I was very excited about this book, when I got it on NetGalley. A lovely cover, a great premise. But… It could have been so much better! Although I do feel like maybe this time I was just not the intended reader. Or maybe I was the intended reader, but I just… didn’t feel like reading something so tedious. I felt like being entertained. Not doing a chore.
Well, you win some, you lose some.
So let me fill you in about this book. Philip is a philosophy professor (I’m not entirely sure what kind of philosophy now – although I read this book just last week! One of those things you forget in a heartbeat.) He writes a lot of boring, but somewhat popular books on tough subjects and sometimes gets invited to talk about it on TV. He is just going on for one of those right at the moment we join him. Unfortunately, he happens to have a fight with his wife about “pointless home matters” before leaving (which is his daughter scalding her hand on the tap he has failed to fix…) And doubly unfortunately, he will be meeting his nemesis on TV for the talk, who happens to be a woman. And Philip isn’t quite aware of the fact that he can be mysogynistic, although he doesn’t mean to.
In the end, stressed out about the fight, he ends up saying something very bad on TV that is interpreted as a verbal sexual assault proposition, and has to deal with the fallout. The saddest thing about this, though, is that he is uttterly unaware that he said that, and for the entire course of the week keeps thinking it’s because of something he said about corporate ethics. One misunderstanding leads to another, and Philip ends up being pretty much the most hated man of Canada of the week.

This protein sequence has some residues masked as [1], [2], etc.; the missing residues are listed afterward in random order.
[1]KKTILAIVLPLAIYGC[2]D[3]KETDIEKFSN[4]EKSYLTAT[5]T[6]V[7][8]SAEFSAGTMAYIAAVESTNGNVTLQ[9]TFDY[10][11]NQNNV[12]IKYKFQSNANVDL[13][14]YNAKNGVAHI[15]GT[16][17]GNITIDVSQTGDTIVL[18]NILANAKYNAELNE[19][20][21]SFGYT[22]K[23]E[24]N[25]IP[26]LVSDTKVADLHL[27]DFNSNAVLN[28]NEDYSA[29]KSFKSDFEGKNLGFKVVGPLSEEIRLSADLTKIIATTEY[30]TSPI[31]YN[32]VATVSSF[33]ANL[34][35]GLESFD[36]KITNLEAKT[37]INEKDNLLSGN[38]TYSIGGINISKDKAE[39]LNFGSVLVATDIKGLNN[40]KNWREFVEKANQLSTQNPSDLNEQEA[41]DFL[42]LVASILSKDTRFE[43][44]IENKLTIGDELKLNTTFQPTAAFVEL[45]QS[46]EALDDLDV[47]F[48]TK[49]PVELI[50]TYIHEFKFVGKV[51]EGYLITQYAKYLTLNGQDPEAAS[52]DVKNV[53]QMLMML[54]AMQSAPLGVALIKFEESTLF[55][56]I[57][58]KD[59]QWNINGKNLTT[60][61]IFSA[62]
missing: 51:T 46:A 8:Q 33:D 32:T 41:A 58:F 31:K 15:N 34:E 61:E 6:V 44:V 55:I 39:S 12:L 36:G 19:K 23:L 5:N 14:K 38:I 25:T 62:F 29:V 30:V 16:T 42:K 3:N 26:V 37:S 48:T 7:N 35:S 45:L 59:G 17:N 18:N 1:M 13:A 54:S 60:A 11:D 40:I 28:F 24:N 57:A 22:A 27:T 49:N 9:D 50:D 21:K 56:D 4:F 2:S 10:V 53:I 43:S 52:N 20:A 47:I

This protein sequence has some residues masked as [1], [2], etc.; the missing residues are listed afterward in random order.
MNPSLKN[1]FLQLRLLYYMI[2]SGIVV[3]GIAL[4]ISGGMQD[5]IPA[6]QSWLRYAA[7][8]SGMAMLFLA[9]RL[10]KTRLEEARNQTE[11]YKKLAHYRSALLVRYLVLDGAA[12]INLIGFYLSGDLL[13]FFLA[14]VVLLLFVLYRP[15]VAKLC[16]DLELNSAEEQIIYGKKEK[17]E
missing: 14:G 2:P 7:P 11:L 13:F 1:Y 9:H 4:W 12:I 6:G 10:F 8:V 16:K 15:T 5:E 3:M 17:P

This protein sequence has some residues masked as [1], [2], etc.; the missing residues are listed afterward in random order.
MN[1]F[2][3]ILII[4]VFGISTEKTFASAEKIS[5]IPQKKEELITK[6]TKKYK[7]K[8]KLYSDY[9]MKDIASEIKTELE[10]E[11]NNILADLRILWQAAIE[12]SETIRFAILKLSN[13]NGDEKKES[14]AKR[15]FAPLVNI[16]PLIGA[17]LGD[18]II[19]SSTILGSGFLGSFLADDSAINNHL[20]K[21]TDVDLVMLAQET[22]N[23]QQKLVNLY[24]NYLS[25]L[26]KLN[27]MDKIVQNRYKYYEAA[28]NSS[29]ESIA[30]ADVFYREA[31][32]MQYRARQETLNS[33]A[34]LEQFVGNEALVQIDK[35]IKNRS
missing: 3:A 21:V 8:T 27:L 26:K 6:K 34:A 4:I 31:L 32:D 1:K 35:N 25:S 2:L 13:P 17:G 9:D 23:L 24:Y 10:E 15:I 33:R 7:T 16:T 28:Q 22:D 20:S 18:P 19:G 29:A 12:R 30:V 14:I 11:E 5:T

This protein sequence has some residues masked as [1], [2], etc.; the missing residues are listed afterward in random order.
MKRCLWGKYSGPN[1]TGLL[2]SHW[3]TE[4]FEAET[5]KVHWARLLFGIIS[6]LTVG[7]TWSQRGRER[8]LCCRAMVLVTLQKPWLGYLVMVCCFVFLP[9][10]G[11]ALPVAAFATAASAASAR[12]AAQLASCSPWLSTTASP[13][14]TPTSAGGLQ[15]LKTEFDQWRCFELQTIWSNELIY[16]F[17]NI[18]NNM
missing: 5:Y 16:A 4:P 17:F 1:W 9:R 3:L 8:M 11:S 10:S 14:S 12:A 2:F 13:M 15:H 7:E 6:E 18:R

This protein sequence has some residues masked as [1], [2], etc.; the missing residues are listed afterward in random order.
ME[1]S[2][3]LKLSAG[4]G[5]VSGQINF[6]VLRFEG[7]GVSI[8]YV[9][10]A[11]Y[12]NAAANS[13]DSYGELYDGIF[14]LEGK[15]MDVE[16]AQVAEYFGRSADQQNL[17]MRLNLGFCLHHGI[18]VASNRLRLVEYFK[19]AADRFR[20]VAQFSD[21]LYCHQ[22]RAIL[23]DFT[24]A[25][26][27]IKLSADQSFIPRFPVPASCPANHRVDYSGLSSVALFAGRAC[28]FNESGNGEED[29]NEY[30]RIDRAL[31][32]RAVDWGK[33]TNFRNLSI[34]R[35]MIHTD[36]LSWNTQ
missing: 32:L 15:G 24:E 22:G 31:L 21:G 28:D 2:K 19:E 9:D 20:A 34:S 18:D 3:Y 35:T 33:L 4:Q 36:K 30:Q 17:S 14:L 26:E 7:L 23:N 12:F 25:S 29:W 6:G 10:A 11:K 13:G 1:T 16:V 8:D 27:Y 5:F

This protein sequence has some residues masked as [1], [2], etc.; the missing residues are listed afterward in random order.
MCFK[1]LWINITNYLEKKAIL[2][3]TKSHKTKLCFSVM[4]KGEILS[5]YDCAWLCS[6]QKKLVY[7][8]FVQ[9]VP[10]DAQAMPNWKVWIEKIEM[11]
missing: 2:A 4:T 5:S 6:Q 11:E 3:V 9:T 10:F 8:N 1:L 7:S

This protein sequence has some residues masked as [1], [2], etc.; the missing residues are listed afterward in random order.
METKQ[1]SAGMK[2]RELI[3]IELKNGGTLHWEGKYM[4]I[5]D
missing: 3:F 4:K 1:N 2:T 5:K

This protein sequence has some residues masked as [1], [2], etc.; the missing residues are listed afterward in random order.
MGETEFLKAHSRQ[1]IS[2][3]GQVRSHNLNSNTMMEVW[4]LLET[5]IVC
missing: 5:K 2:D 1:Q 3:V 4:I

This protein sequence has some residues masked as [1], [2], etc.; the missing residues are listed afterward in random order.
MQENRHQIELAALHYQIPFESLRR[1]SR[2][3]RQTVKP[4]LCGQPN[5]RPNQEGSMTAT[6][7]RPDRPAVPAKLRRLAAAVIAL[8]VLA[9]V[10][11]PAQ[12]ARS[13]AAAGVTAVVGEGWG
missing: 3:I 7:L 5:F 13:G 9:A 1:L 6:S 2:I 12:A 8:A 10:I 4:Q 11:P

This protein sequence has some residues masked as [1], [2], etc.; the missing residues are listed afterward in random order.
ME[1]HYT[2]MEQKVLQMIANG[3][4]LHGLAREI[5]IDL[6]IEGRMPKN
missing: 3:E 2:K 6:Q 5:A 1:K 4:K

So the book is generally about Philip realizing what happened and growing up as a person. Well, maybe a little. I do agree that this is an immensely important topic, but… Gosh. Half the book is Philip remembering his childhood. His previous relationships. The fights he had with his wife. (Is this what therapists feel like..?) Essentially, most of it is about the slow unraveling of his marriage. I felt like it was not necessary to the story at all… Or maybe I felt that it was going to tell a different kind of story? Sure, it sheds some depth on why the stuff that is going on is going on, but… gosh, is it boring.
Another super tedious thing was that the author did a splendid job, writing in the voice of a detached, oblivious middle-age professor. So, that should be a good thing, right?
As well as it portrays the personality of the main character… It’s just… I’m sorry, just so boring. All the long words, all the dry logic and reasoning just killed me. I am someone prone to philosophize, I do read literary, but I’m just not amused reading this. It was a chore.
I think it could have been done more elegantly. It might have not been the intention to write something like The Rosie Project, but I think the book could have been much better if it had a similar voice.
I have received this book from the Publisher via NetGalley in exchange for an honest opinion.
Do NetGalley picks often backfire at you? Or are you better at picking a book by the blurb than me?
I’m Evelina and I blog about books that made an impression on me. I love middle grade, women’s, scifi and some literary too.